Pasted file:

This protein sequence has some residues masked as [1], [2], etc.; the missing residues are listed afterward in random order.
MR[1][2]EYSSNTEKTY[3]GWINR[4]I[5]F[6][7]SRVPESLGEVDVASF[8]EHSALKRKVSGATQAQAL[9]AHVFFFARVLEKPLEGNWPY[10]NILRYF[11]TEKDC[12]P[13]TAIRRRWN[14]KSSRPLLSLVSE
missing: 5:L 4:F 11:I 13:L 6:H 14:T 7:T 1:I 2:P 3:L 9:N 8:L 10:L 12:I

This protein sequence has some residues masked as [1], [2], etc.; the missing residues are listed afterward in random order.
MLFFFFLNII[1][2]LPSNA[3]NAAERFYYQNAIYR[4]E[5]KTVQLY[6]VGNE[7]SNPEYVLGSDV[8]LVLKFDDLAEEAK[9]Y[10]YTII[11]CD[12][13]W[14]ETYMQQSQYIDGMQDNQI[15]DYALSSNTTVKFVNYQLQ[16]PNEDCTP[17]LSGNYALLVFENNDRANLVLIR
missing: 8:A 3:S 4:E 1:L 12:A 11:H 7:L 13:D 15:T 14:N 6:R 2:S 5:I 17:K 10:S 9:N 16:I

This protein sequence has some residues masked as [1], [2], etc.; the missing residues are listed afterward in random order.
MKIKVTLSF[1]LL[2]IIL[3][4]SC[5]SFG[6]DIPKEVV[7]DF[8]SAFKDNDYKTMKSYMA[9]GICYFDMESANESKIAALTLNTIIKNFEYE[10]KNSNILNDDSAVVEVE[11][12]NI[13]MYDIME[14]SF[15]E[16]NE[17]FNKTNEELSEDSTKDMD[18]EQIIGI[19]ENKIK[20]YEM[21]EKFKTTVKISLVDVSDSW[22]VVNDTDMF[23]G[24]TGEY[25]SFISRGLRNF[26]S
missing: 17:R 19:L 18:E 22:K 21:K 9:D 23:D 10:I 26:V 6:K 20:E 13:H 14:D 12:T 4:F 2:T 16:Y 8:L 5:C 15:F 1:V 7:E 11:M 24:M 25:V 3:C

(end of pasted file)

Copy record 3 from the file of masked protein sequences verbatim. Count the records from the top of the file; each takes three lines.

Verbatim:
This protein sequence has some residues masked as [1], [2], etc.; the missing residues are listed afterward in random order.
MKIKVTLSF[1]LL[2]IIL[3][4]SC[5]SFG[6]DIPKEVV[7]DF[8]SAFKDNDYKTMKSYMA[9]GICYFDMESANESKIAALTLNTIIKNFEYE[10]KNSNILNDDSAVVEVE[11][12]NI[13]MYDIME[14]SF[15]E[16]NE[17]FNKTNEELSEDSTKDMD[18]EQIIGI[19]ENKIK[20]YEM[21]EKFKTTVKISLVDVSDSW[22]VVNDTDMF[23]G[24]TGEY[25]SFISRGLRNF[26]S
missing: 17:R 19:L 18:E 22:K 21:K 9:D 23:D 10:I 26:V 6:K 20:E 13:H 14:D 12:T 4:F 2:T 16:Y 8:L 5:C 15:F 1:V 7:E 11:M 24:M 25:V 3:C